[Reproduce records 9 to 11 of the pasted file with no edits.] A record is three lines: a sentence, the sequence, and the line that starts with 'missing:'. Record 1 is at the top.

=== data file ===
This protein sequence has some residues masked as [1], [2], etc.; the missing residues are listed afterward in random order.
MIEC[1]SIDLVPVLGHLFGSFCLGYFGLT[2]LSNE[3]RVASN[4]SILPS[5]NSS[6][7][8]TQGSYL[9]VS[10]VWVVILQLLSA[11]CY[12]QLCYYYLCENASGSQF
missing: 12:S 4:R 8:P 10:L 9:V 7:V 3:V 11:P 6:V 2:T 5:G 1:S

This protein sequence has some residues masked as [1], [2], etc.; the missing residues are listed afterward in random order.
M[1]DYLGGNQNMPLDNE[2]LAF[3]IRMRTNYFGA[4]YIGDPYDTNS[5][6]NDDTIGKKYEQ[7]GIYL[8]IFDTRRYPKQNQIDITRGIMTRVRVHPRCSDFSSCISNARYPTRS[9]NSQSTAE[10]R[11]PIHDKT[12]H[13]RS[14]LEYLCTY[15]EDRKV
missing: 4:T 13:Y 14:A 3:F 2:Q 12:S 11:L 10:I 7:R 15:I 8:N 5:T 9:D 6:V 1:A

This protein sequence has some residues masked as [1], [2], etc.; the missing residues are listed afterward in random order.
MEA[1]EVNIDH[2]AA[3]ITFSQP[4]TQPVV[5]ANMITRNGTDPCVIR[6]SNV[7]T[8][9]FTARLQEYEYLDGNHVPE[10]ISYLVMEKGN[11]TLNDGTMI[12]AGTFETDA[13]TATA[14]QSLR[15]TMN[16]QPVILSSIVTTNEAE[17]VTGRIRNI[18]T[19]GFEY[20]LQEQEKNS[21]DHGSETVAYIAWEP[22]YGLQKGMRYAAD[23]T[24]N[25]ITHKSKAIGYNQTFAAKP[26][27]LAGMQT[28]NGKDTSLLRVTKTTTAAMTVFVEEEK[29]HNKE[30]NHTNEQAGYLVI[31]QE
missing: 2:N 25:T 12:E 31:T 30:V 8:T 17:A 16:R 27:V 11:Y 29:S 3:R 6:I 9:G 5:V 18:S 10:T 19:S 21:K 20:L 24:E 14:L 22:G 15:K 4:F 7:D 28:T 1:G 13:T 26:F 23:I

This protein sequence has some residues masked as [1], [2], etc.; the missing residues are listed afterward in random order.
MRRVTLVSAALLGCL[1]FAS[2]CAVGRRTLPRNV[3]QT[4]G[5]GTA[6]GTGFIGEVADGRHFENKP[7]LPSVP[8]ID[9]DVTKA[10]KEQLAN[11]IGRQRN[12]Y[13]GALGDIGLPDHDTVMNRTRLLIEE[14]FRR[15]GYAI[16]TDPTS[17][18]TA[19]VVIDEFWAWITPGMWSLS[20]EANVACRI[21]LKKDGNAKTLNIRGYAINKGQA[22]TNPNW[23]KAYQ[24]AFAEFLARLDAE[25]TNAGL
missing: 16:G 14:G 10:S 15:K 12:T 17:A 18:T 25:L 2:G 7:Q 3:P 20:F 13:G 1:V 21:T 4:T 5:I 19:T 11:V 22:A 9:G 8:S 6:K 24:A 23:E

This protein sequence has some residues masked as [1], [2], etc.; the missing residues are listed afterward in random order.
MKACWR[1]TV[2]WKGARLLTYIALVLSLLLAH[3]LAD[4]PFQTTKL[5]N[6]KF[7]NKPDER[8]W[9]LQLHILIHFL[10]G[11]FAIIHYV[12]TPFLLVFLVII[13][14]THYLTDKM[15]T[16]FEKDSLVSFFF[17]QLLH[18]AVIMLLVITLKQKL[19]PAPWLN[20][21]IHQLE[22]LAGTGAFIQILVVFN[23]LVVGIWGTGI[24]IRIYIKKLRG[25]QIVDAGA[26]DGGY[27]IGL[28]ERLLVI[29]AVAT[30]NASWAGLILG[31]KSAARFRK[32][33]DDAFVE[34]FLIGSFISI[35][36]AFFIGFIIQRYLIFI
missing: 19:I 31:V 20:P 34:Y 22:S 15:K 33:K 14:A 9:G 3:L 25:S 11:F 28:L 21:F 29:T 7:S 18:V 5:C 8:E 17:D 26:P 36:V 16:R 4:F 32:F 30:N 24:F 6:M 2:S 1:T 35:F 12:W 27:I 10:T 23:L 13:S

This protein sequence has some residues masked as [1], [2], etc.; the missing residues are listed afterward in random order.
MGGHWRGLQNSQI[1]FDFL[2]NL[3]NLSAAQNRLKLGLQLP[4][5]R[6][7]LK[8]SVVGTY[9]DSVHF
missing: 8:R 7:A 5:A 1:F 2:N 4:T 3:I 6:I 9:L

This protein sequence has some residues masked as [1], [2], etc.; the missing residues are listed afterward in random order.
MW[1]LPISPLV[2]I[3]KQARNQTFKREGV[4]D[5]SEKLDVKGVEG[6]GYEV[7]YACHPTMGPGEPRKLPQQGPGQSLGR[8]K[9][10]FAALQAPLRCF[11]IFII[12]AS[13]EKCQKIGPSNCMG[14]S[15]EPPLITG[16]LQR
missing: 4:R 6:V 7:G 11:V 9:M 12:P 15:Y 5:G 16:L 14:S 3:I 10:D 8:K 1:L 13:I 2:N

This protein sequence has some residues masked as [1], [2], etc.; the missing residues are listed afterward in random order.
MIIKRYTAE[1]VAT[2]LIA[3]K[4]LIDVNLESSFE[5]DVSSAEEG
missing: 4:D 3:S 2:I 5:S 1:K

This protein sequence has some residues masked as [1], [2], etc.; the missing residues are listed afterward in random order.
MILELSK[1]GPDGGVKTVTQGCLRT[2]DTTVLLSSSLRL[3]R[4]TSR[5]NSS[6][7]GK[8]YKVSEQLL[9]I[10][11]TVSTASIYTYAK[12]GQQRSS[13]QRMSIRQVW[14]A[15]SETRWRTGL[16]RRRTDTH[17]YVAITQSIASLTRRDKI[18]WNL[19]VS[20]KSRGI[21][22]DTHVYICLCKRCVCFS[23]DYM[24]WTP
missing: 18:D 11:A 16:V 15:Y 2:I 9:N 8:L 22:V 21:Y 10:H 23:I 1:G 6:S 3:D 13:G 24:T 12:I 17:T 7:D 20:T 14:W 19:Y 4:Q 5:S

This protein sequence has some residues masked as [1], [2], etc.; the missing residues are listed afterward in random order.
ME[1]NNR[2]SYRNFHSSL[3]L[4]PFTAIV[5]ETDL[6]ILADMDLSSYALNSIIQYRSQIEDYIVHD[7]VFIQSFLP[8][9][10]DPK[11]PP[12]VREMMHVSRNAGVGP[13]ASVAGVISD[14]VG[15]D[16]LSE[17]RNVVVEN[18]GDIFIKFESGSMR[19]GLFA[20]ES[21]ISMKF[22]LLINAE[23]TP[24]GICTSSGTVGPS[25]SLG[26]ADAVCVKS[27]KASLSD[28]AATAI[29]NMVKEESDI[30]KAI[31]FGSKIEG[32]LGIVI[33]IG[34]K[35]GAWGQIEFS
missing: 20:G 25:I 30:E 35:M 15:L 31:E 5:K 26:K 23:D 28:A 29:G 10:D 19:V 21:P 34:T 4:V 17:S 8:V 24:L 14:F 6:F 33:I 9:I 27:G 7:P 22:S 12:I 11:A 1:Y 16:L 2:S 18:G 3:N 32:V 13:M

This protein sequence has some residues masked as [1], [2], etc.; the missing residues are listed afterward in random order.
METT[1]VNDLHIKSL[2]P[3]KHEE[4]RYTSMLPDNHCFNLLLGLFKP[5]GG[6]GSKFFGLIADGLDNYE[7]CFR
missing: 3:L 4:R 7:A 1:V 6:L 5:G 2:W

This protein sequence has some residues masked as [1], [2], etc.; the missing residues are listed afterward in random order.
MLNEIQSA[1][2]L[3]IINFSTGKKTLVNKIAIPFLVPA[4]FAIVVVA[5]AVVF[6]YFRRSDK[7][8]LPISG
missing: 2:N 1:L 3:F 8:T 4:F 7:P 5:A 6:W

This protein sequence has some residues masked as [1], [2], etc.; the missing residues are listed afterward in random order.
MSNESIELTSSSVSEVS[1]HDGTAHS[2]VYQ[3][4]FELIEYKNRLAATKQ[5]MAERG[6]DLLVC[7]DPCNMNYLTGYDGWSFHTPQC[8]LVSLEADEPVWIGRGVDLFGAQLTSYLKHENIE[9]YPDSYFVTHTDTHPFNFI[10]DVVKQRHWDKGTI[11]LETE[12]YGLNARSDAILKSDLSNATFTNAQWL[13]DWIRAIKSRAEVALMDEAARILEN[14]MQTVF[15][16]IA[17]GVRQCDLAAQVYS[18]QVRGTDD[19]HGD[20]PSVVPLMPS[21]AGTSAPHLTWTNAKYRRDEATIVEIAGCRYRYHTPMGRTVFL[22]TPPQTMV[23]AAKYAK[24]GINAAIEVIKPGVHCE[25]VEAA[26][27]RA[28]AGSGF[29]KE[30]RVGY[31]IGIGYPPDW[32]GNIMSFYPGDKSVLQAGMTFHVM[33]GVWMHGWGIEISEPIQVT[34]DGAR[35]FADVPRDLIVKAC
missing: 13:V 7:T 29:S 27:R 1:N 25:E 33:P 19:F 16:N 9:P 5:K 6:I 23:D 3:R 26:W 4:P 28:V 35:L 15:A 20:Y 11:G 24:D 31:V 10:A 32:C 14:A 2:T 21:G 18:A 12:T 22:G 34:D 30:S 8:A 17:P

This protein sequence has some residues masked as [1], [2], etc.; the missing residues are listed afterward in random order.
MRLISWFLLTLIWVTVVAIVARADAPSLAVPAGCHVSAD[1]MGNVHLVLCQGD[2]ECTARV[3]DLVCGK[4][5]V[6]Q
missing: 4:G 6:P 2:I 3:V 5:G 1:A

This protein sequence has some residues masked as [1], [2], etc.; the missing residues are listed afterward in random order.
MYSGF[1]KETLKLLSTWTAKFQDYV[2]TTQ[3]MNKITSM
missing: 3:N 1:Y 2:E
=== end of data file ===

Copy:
This protein sequence has some residues masked as [1], [2], etc.; the missing residues are listed afterward in random order.
MILELSK[1]GPDGGVKTVTQGCLRT[2]DTTVLLSSSLRL[3]R[4]TSR[5]NSS[6][7]GK[8]YKVSEQLL[9]I[10][11]TVSTASIYTYAK[12]GQQRSS[13]QRMSIRQVW[14]A[15]SETRWRTGL[16]RRRTDTH[17]YVAITQSIASLTRRDKI[18]WNL[19]VS[20]KSRGI[21][22]DTHVYICLCKRCVCFS[23]DYM[24]WTP
missing: 18:D 11:A 16:V 15:Y 2:I 9:N 8:L 22:V 21:Y 10:H 23:I 1:G 6:S 3:D 13:G 24:T 12:I 17:T 7:D 20:T 14:W 19:Y 4:Q 5:S

This protein sequence has some residues masked as [1], [2], etc.; the missing residues are listed afterward in random order.
ME[1]NNR[2]SYRNFHSSL[3]L[4]PFTAIV[5]ETDL[6]ILADMDLSSYALNSIIQYRSQIEDYIVHD[7]VFIQSFLP[8][9][10]DPK[11]PP[12]VREMMHVSRNAGVGP[13]ASVAGVISD[14]VG[15]D[16]LSE[17]RNVVVEN[18]GDIFIKFESGSMR[19]GLFA[20]ES[21]ISMKF[22]LLINAE[23]TP[24]GICTSSGTVGPS[25]SLG[26]ADAVCVKS[27]KASLSD[28]AATAI[29]NMVKEESDI[30]KAI[31]FGSKIEG[32]LGIVI[33]IG[34]K[35]GAWGQIEFS
missing: 20:G 25:I 30:E 35:M 15:L 31:E 5:K 26:K 23:D 28:A 29:G 10:D 19:V 21:P 34:T 4:V 17:S 8:V 24:L 14:F 6:F 33:I 9:I 27:G 7:P 22:S 12:I 11:A 1:Y 16:L 2:S 18:G 3:N 32:V 13:M

This protein sequence has some residues masked as [1], [2], etc.; the missing residues are listed afterward in random order.
METT[1]VNDLHIKSL[2]P[3]KHEE[4]RYTSMLPDNHCFNLLLGLFKP[5]GG[6]GSKFFGLIADGLDNYE[7]CFR
missing: 3:L 4:R 7:A 1:V 6:L 5:G 2:W